But whatever group you fall into, all of us, I think, want to get better at being companions who walk well with our brothers and sisters through the dark, confusing alleys of crisis.

Over the past 4 months, we had the remarkable privilege to sit with my little brother in hospital rooms, and care for him at home in hospice, and mourn when he took his last breath.

We experienced so many holy moments and such thoughtful care from the Body of Christ. Our extended family rallied as a team in ways that brings tears to my eyes as I think of the gift God has given us of each other.

Some of the things we learned ranged from the absurdly practical, to the nuances of EQ. I thought I’d share a few of them and encourage you to add your own in the comments.  Today I’m going to start with the more relational, and tomorrow will go to the more practical: Continue reading

When You’re Tired

I’m tired.

Tired, as in go to bed an hour early and wake up an hour later than usual. Tired, as in afternoon “power nap” required.*

This seems really odd because it’s summertime and that’s usually the season of easy living and filling up, but this summer has been a bit different for us.  Maybe for you too.


Whether it’s emotional, or physical strain, now, or mid-winter, we all go through seasons of tired and need to be gentle with ourselves and refuel. Can I get an “Amen”?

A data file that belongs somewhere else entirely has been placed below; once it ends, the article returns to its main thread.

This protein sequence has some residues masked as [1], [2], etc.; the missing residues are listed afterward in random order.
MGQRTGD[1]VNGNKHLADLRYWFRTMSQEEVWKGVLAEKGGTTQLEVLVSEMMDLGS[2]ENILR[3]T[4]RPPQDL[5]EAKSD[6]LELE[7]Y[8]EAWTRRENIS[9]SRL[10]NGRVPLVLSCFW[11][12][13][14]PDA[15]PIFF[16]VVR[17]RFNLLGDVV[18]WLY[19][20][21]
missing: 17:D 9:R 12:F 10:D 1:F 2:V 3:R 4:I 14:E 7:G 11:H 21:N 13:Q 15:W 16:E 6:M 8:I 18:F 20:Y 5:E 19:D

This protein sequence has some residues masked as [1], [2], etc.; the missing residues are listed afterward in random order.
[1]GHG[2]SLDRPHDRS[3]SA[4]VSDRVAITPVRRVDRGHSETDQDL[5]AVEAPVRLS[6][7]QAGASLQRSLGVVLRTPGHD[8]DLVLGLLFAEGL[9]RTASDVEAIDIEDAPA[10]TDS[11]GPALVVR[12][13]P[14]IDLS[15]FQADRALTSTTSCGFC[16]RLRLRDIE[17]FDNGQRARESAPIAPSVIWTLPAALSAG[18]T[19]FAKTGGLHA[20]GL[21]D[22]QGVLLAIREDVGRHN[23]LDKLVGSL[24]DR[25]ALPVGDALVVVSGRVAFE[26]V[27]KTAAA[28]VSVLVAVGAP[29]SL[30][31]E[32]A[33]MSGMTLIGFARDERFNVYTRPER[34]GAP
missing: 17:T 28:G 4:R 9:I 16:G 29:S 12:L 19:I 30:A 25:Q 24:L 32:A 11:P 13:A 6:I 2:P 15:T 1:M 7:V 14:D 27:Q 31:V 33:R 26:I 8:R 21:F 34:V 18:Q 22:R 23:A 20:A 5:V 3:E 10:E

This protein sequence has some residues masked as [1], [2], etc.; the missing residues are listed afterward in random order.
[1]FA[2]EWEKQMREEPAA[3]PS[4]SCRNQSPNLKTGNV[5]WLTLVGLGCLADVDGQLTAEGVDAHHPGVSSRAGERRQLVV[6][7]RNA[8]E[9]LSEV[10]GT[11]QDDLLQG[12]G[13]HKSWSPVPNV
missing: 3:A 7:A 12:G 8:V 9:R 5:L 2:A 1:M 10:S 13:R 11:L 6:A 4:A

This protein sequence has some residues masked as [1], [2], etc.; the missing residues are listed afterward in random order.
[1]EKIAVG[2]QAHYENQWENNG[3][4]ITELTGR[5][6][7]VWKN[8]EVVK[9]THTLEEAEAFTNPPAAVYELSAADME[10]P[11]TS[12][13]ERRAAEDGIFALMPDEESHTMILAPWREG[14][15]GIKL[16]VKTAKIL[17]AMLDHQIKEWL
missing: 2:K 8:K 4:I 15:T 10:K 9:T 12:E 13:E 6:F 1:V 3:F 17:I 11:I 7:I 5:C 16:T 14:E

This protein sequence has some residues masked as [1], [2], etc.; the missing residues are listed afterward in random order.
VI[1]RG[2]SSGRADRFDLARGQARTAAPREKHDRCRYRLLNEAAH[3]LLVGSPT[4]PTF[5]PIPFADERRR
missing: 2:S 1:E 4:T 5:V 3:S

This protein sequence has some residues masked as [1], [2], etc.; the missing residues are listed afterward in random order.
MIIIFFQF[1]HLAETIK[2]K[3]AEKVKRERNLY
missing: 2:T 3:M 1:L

We need daily and weekly rhythms of filling so that we serve out of overflow but I believe we also need seasonal and yearly rhythms of filling too.

This brings us to my favorite week of the year.

Approximately Wednesday, August 5th to Wednesday, August 12th.

Every. Year.

This week, new ideas, stimulating conversations, prayer, laughter, music, sun, wind and waves win over everything else.

Every single year we have two back-to-back, inviolate commitments – the Global Leadership Summit and right afterwards, our staff family retreat on a lake in northern Minnesota.


The GLS brings together World Class Leaders to speak at a two day conference. It’s inspiring, challenging, encouraging, motivating. And this year our church is hosting as a satellite site so if you live in the Twin Cities and haven’t signed up yet, do it Here! (and if we haven’t met yet, come introduce yourself to me!).